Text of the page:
UPDATE: The odds on Gatto's new career as MHR for Lalor just shortened. Go to Andrew Bolt's updated post for details. If the allegations are true, Gillard is going to be jettisoned faster than one of Thommo's old condoms.

Friday, August 26, 2011

Dead Woman Waddling

EVERY day in every way, our PM sinks deeper and deeper.

And it just keeps getting better.

No candidates for MENSA in her office, where Gillard's Boy Friday cannot even do a little intelligence gathering without getting his boss in hot water.

If you have kids over 18 and they are reasonably sensible, get them enrolled ASAP. There is an election coming, no doubt about it..

Thursday, August 25, 2011

Carney Barker

ONLY six years have passed, but it would be the rare follower of politics who could these days recall the Shocking Scandal of Tumbi Creek. In a nutshell, the former Coalition government was accused of buying regional votes with development grants directed disproportionately to seats it hoped to gain or retain. The dredging of Tumbi Creek, which runs through the seat now occupied by the throbbing member for Dobell, was one of those initiatives – a $750,000 project to open easy access from stream to sea. If none of that rings a bell, don’t fret. It is quite a while since the dogs were barking, and the caravan has long since moved on. But at the time it was almost a big deal -- big enough to warrant a Silly editorial urging readers to outrage at the spectacle of so much money “being given away with undue haste and with scant regard for anything but the purchase of electoral support.” Funny, isn’t it, how the Silly does not write leaders like that these days?

Shaun Carney, associate editor of the Phage, might do better than most at recalling all the twists in the saga of Tumbi Creek, as he penned a despairing column at the time about John Howard’s contemptuous dismissal of the then-Opposition’s interest in the affair. One of the cancers eating at Australia’s body politic, according to Carney, was Howard’s happy discovery that voters could not have cared less about so many of the things that agitated the Silly and Phage -- in the case of Tumbi Creek, the government's appalling ethical deficit. 
A little before three o'clock on Thursday afternoon, John Howard decided he'd had enough of Labor's attempts to turn into a scandal a grant to dredge Tumbi Creek on the NSW Central Coast. It was time for the PM to inject a bit of Howard-era political reality … After offering a brief, fudged and unconvincing response … about the timing of the grant's announcement, Howard delivered his lesson which, boiled down, was: who cares?
Needless to say, Carney thought it a terrible thing that prime ministers and ministers unload tricky questions on bureaucrats, advisers and departmental investigations, thereby insulating themselves from the consequences of their own corruption. Carney was right about that – and he could be on the side of the angels once again, as the Opposition’s demands for more on Craig Thomson’s nocturnal transactions with assorted naughty schoolgirls are stonewalled, dismissed, or denied a response by the purported need not to compromise ongoing probes.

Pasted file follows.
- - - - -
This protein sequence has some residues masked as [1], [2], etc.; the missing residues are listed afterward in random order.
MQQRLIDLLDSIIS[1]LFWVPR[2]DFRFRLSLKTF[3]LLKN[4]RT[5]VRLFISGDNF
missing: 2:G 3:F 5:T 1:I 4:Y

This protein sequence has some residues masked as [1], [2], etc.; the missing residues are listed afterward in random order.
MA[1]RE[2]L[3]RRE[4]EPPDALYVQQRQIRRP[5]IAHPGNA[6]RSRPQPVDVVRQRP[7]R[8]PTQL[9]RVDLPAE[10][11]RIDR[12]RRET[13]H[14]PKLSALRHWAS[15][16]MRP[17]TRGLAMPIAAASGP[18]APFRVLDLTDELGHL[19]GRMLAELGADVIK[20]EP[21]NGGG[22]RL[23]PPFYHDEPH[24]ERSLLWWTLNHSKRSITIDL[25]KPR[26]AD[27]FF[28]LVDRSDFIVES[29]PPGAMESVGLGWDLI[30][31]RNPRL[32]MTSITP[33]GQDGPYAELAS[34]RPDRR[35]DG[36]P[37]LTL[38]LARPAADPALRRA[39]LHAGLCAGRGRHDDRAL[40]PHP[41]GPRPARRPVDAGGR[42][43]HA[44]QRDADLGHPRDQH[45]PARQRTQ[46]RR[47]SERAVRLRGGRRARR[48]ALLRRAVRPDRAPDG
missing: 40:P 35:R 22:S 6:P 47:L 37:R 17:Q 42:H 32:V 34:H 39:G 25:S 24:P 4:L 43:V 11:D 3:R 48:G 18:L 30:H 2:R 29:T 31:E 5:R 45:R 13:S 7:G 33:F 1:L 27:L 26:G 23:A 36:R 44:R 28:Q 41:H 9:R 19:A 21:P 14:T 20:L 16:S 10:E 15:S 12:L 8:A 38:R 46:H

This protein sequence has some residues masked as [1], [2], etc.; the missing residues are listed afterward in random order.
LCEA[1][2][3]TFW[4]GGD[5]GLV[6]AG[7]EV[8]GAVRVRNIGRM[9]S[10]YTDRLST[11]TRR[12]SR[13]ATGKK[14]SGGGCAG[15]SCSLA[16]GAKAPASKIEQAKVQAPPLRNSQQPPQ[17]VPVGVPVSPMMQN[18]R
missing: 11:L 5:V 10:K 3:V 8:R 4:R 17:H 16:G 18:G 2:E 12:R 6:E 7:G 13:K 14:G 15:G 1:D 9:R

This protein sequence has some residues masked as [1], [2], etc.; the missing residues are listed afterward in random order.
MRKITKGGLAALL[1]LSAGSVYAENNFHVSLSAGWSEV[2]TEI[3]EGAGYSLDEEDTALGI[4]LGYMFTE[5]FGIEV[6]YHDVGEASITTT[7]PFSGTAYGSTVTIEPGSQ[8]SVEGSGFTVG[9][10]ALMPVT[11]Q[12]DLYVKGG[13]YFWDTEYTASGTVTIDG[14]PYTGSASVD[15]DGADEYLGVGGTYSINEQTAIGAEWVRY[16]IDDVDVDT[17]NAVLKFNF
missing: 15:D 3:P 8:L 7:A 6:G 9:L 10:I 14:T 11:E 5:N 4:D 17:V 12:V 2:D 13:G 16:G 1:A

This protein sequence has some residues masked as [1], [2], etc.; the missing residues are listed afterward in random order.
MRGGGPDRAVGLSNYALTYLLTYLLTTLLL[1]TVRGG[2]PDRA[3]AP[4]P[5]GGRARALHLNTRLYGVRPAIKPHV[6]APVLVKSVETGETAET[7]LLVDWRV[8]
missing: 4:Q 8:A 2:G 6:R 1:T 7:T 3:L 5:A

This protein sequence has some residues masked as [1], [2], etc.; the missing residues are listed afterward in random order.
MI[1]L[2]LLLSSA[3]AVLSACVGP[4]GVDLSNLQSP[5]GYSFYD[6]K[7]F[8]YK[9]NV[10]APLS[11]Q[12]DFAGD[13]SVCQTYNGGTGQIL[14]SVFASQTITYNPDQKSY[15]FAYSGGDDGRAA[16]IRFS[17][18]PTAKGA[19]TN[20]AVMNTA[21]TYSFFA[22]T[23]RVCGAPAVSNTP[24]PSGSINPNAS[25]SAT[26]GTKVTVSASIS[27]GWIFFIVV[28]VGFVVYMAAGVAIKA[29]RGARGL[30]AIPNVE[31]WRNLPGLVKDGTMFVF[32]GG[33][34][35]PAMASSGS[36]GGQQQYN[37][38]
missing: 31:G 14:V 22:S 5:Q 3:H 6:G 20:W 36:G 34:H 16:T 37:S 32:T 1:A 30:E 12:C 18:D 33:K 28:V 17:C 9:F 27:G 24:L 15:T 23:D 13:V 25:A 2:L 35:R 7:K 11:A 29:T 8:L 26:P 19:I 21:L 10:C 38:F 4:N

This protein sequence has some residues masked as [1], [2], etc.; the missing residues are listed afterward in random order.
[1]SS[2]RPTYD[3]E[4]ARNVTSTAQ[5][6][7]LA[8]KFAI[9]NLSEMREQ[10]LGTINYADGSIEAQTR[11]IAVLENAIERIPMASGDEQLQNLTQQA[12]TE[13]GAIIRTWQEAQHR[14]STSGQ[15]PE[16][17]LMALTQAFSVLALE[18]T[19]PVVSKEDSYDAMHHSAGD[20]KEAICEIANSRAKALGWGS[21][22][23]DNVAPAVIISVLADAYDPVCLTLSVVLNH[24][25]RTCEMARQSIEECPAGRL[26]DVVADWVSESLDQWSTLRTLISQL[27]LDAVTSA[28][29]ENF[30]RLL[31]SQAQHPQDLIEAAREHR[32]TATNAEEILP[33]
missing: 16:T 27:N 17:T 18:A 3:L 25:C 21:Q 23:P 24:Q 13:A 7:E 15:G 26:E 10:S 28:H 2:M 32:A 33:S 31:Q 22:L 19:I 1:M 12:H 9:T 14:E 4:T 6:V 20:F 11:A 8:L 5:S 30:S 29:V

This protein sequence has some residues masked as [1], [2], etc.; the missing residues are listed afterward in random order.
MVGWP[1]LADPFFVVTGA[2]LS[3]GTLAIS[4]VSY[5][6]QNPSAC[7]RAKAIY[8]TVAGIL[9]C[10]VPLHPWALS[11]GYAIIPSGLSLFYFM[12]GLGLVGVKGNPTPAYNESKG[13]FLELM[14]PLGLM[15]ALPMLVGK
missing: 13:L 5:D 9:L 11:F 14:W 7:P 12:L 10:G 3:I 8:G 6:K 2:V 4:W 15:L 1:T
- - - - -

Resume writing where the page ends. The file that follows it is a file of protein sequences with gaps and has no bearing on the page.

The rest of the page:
Back in 2005, Carney took exception to those tactics. But today? Well let us just say his enthusiasm for honest, open government has seen something of an eclipse. The problem is no longer a government that dares not tell the truth. Now the obstacle to a better, brighter Australia is an Opposition animated by “grievance and fear”, as Carney informed Silly readers just the other day:
Does Gillard have it in her to respond to Abbott's style of politics any more than Rudd did? When one leader decides not to observe the rules and picks up support as a result, what does the other leader do?
Er, the “other leader” loses the next election, Shaun – at which point we can expect fresh columns about the beastly new government and its jaw-dropping refusal to answer reasonable questions. Golly, there may even be an editorial in the pipeline about squandered trust and profligate spending.

The Comfort Of The Familiar

IT IS often said that military commanders re-fight the last war, sending their cannon fodder over the top without pausing to consider if the current enemy bears comparison with the previously vanquished. The assertion is not entirely true, of course, and perhaps less so for generals than the broader population. Between the Great War and the next, for example, Italian theorist Giulio Douhet formulated his doctrine of aerial bombardment and saw it adopted well nigh universally. Same with Kurt Student, whose parachute-borne assault on Crete bore not the slightest resemblance to any action seen two-plus decades earlier on the Western Front. But set aside the quibbles and, as a broader guide to our species’ psychological circuitry, the maxim holds true. In moments of peril and uncertainty, the comfort of the familiar will always be the most seductive option.

You can see the appeal of that oh-so-easy mindset in your morning paper, especially if you are one of Fairfax’s surviving readers. Indeed, with brothel creeper Craig Thomson now the soiled banner to which the hapless Gillard must rally her troops, her ink-stained quislings’ blind compulsion to find solace in what they know best is proving irresistible. Consider Laura Tingle, who is re-kindling the rage of her girlhood and ranting on Twitter about an elected representative’s right to remain in office until the electorate turfs him out. Almost four decades on from November 11, 1975, with Saint Gough in an old folks’ home and intimate exposure to hubby Alan Ramsey’s domestic drool having done its immense harm, a menopausal Tingle is back on the ramparts, so blind with partisan fury she notices no difference between a government denied Supply and one whose survival hangs on a former union chieftain who supplied his sordid needs with members dues. It’s not much of a government, as even Tingle must notice in her more lucid moments, but dammit, it is her government, and so long as Fairfax gives Tingle permission to render herself and her employer a laughingstock, that will be where her perceptions begin and end.